ObjectiveTo assess the diagnostic accuracy and safety of percutaneous biopsy for upper tract urothelial carcinoma (UTUC). Patients and Methods From 2002 to 2013, 26 upper tract lesions in 24 patients (20 men; median [range] age 67.8 [51.7-85.9] years) were percutaneously biopsied. Analysis was separated based on lesion appearance: (i) mass infiltrating renal parenchyma, (ii) filling defect in the collecting system, (iii) urothelial wall thickening. We tracked immediate complications and tract seeding on follow-up imaging. Results Of the 26 upper tract lesions, 15 (58%) were masses infiltrating the renal parenchyma (mean [range] size 5.4 [1.1-14.0] cm), six (23%) were urothelial wall thickenings (mean [range] size 0.8 [0.4-1.1] cm), and five (19%) were filling defects within the renal pelvis or calyx (mean [range] size 2.7 [1.0-4.6] cm). Definitive diagnosis of UTUC was made by biopsy in 22 of 26 lesions (85%). Biopsy characterised 14 of 15 infiltrative masses and five of five filling defects; biopsy characterised three of six cases of urothelial wall thickening. CT follow-up was available for 19 patients (73%) at a median (range) of 13.6 (1.0-98.9) months. Three patients (11%) developed recurrence in the nephrectomy bed at 5.6, 9.7, and 29.0 months after biopsy; none were attributed to tract seeding after independent review, because recurrence was remote from the biopsy site. Conclusion Percutaneous biopsy is effective for diagnosis of UTUC, providing tissue diagnosis in 85% of cases. While case reports cite a risk of tract seeding, no cases of recurrence were definitely attributable to percutaneous biopsy. Thus, for upper tract urothelial lesions, which are not amenable to endoscopic biopsy, percutaneous biopsy is a safe and effective technique.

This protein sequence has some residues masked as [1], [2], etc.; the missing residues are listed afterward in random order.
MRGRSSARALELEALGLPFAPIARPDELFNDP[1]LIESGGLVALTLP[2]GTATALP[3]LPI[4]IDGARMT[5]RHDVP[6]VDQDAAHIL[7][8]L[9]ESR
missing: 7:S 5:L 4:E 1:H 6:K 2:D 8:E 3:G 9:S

- percutaneous biopsy
- upper tract urothelial carcinoma
ASJC Scopus subject areas